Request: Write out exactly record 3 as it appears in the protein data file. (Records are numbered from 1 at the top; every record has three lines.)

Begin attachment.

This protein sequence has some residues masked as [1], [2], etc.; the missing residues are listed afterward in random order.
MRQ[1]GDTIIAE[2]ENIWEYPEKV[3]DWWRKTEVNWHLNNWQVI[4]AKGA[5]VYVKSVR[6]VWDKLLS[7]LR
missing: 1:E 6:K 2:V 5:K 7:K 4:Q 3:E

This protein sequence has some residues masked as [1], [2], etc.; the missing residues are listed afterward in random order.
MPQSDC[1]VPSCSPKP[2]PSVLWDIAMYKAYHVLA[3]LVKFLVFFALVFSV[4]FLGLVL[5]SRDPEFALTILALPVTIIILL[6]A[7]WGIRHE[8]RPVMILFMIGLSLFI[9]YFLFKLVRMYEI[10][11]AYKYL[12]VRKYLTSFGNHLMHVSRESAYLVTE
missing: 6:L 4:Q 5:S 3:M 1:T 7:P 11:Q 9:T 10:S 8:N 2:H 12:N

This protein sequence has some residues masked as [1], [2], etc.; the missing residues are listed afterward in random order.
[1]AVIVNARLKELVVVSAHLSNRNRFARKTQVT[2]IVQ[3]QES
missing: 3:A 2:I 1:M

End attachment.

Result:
This protein sequence has some residues masked as [1], [2], etc.; the missing residues are listed afterward in random order.
[1]AVIVNARLKELVVVSAHLSNRNRFARKTQVT[2]IVQ[3]QES
missing: 3:A 2:I 1:M